Celecoxib May Help Decrease Skin Cancers


Previous research has suggested that Celecoxib (Celebrex, Onsenal) can inhibit the development of squamous cell carcinoma in mice. This led researchers at Stanford’s School of Medicine to wonder if this non-steroidal anti-inflammatory drug (NSAID)would have a similar effect on the most common skin cancer, basal cell carcinoma (BCC).

Jean Tang, MD, PhD and her colleagues dovetailed studies in mice with a randomized, double-blinded clinical trial in humans. The results of their study is published in the January 5 issue of the journal Cancer Prevention Research.

The researchers began with a mouse model to test whether Cox-2 was involved in basal cell carcinoma. The mice used had a genetic mutation similar to that of people with basal cell carcinoma (BCC). These mice develop numerous basal cell cancers after exposure to ionizing radiation. Tang and her colleagues found that deleting the Cox-2 gene in these mice reduced their overall tumor burden (a measure of the number and sizes of the skin tumors) by 70%. Conversely, the overall size of the tumors doubled in mice engineered to express higher than usual amounts of Cox-2.

To see if the same effect could be achieved in the mice pharmacologically, the researchers fed the mice with regular doses of celecoxib to inhibit Cox-2 which resulted in a reduction of their tumor burden by 35%.

In 2001, Tang and fellow researchers then enrolled 60 people with basal cell nevus syndrome (Gorlin Syndrome), a genetic predisposition to BCC, in a double-blinded, randomized, three-year clinical trial. About half the patients received 200 mg celecoxib twice a day in a pill format, while the others received a placebo. All patients were monitored at three-month intervals at one of four study sites for the development of new BCCs or the growth of previously identified cancers.

In 2003, when the study was under way, data began to emerge about unacceptably high risks of heart attack and stroke in patients taking a different NSAID, rofecoxib (marketed by Merck & Co. under the trade name Vioxx). Due to concerns about long-term treatment with Cox-2 inhibitors, the study was discontinued. No patient died or suffered adverse cardiovascular events due to their participation in the trial.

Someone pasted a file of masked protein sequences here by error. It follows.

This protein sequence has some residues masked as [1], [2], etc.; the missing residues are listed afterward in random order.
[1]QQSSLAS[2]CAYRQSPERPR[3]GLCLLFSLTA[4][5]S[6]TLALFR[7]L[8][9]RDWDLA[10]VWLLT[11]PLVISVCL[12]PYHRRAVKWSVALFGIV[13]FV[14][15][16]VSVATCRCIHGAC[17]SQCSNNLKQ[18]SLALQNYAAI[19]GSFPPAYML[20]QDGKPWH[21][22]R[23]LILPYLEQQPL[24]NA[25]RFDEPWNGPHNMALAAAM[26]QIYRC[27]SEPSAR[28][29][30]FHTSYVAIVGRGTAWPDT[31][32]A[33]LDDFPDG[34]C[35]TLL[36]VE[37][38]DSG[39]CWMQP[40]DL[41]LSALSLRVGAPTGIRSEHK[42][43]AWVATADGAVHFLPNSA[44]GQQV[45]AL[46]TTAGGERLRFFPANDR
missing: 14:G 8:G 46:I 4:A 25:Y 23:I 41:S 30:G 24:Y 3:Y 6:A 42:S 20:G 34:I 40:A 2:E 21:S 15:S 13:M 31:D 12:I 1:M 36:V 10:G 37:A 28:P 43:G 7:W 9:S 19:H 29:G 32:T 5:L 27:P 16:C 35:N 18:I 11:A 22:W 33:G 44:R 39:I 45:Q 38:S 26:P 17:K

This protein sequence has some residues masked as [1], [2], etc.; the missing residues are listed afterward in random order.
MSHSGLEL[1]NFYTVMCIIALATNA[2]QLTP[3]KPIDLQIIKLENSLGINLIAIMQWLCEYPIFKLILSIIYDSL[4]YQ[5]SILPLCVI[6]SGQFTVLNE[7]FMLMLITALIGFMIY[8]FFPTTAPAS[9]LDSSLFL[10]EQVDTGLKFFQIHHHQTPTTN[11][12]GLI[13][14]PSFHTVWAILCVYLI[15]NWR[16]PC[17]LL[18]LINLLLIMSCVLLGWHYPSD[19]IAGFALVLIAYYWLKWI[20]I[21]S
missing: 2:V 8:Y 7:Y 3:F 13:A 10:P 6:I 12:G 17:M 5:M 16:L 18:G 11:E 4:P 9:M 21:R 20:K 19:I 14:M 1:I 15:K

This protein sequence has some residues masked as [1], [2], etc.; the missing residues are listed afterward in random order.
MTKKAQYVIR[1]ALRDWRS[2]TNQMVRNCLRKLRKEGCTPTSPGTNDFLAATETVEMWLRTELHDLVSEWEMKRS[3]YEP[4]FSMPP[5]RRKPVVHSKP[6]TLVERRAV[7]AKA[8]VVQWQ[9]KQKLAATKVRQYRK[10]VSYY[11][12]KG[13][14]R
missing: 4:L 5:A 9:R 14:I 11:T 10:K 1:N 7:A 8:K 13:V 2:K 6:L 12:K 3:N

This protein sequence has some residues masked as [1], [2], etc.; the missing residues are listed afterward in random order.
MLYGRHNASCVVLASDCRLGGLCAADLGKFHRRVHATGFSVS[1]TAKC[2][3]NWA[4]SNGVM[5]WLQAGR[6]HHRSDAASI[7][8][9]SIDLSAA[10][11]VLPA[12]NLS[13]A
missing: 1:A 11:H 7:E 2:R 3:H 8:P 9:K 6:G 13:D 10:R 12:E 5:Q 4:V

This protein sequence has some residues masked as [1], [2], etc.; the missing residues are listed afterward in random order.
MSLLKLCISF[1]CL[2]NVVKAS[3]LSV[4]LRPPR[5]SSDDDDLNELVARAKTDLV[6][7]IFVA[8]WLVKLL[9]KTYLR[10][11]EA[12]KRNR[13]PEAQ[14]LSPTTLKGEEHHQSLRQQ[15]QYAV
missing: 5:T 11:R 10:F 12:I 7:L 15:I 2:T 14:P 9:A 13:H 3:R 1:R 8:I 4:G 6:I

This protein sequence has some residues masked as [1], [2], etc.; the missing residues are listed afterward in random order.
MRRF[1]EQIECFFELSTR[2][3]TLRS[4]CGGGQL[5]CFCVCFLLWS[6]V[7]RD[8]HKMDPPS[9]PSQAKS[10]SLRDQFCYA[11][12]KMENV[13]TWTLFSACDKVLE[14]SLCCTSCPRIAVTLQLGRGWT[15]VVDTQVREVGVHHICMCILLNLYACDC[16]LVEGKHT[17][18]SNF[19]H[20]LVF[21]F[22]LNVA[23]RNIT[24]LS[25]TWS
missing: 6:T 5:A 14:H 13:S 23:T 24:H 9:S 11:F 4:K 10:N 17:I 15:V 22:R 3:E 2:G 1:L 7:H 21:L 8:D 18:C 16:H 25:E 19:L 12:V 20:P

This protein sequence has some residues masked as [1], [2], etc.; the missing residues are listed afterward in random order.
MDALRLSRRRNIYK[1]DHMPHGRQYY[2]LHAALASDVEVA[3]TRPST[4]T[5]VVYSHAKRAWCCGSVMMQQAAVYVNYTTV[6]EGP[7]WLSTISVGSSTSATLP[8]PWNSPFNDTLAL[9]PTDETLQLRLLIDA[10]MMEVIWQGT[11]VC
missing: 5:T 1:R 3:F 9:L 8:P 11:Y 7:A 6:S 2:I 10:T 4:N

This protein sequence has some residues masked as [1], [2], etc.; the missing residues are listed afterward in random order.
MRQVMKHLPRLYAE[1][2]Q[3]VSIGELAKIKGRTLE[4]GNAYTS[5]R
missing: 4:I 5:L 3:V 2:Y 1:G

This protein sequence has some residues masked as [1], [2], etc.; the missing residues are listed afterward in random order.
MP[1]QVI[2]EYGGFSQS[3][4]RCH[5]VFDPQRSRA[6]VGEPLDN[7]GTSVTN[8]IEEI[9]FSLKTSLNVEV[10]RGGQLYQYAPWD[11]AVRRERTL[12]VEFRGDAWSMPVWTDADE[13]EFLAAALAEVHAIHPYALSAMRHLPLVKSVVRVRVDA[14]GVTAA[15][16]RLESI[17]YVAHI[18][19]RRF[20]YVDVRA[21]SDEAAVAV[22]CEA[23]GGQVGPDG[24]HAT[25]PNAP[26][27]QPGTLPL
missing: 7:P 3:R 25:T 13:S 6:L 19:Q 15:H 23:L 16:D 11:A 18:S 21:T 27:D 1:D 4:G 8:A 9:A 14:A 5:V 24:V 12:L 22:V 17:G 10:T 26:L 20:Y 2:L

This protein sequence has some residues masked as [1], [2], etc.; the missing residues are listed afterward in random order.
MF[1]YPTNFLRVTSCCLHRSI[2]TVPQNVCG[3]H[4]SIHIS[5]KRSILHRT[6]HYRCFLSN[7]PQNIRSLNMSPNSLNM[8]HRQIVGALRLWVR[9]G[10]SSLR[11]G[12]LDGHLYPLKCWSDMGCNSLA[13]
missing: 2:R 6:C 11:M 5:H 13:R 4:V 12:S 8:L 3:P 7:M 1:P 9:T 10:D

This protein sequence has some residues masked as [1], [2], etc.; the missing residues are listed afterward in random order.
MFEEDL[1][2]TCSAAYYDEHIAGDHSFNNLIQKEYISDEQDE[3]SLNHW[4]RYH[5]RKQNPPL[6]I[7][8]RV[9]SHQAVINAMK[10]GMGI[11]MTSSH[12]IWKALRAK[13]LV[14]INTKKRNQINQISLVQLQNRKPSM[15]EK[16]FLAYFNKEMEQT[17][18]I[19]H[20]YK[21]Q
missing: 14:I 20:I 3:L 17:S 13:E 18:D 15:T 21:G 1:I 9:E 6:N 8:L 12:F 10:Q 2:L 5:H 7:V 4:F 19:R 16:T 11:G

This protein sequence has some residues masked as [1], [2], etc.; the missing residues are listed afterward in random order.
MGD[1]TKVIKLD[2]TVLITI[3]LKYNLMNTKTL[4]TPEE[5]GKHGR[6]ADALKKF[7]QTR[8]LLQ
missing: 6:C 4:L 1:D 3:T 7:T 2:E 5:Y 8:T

Although drug treatment had been discontinued, the researchers continued to monitor basal cell carcinoma formation in people who had received the drug or placebo for an additional year to complete the three-year study.

Both groups continued to develop new cancers during the study. However, in participants who entered the study with fewer than 15 BCCs, the oral celecoxib decreased the growth of skin tumors by about 50 percent as compared to placebo. Celecoxib treatment also reduced the overall tumor burden in this group of patients.

The drug did not significantly affect tumor number or burden in patients who entered the study with more than 15 skin lesions — perhaps due to an overall difference in disease severity.

Tang is continuing her focus on skin cancer prevention at Stanford, looking at whether it’s possible to develop a topical formulation of the drug that can be applied directly to the skin to achieve a similar protective effect without associated cardiovascular risk.

Celecoxib is a NSAID used to treat mild to moderate pain and help relieve symptoms of arthritis such as inflammation, swelling, stiffness, and joint pain. It is also used to treat acute pain and menstrual cramps. Celecoxib is used to help reduce the number of polyps in the intestine for patients with familial adenomatous polyposis (FAP). It has also been associated with an increased risk of heart attack and stroke in some people.

Basal cell nevus syndrome (Gorlin Syndrome) is a rare genetic condition. The gene linked to the syndrome is passed down through families as an autosomal dominant trait. The approximate prevalence is reported to be 1 case per 56,000-164,000 population. The prevalence is likely to be considerably higher in individuals younger than 20 years who present with basal cell carcinomas (BCCs). Persons with this syndrome often have problems that involve the skin, nervous system, eyes, endocrine glands, and bones.

Stanford Medicine News
National Institute of Health